Main Rosseau Bocher opened a boutique on 12 Avenue George V in Paris in November of 1929. At the time, Bocher wanted to design elegant fashions for expensive tastes. He decided to combine his name, as a nod to fellow designers like Louiseboulanger, when he opened his fashion house “Mainbocher”.
He was lead designer for Wallis Simpson, the Duchess of Windsor. It’s said that he named the color “Wallis Blue” after her. He also designed the wedding dress for the marriage of Simpson and Edward VIII, which was historically one of the most historic dresses ever made. That wedding dress came to define the modern wedding dress, and is currently catalogued in the Metropolitan Museum collection.
In 1940, Mainbocher came to New York and relocated next to Tiffany’s on 57th St. By then, Mainbocher had developed an international following so his fashion was well accepted in New York at the time. At the time, Mainbocher had become embroiled in controversy for pushing the corset on women. It highlighted the female form in a manner never done before.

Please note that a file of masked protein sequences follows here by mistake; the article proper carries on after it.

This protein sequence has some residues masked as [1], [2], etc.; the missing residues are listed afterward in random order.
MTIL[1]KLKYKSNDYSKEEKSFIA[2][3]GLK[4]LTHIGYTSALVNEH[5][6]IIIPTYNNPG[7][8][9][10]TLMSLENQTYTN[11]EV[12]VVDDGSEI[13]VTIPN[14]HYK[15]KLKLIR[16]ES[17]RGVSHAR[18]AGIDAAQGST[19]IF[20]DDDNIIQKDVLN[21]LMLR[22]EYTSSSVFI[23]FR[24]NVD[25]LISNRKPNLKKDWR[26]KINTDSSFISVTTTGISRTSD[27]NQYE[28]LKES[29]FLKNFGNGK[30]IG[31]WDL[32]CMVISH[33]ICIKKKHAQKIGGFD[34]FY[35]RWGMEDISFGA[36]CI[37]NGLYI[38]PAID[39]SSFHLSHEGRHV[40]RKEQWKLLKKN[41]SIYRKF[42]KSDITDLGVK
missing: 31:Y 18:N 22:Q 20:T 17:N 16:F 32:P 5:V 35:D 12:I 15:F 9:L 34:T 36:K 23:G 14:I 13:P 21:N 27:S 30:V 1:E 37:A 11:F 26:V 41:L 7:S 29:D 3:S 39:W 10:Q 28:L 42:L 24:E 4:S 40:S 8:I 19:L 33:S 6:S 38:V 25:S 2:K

The Warner Brothers Corset Company, however, didn’t seem to mind the controversy. They moved quickly to try and mass produce the line. Mainbocher also designed uniforms for women in the Navy during the Second World War. In 1947, when the New York Dress Institute revealed its “Best Dressed” list, eight of the top ten were clients of Mainbocher.
Mainbocher is immortalized in New York’s legendary garment district. He was awarded a bronze plaque, but passed in 1976.
About the Author: Phineas Upham is an investor at a family office/ hedgefund, where he focuses on special situation illiquid investing. Before this position, Phin Upham was working at Morgan Stanley in the Media and Telecom group. You may contact Phin on his Phineas Upham website or Facebook page.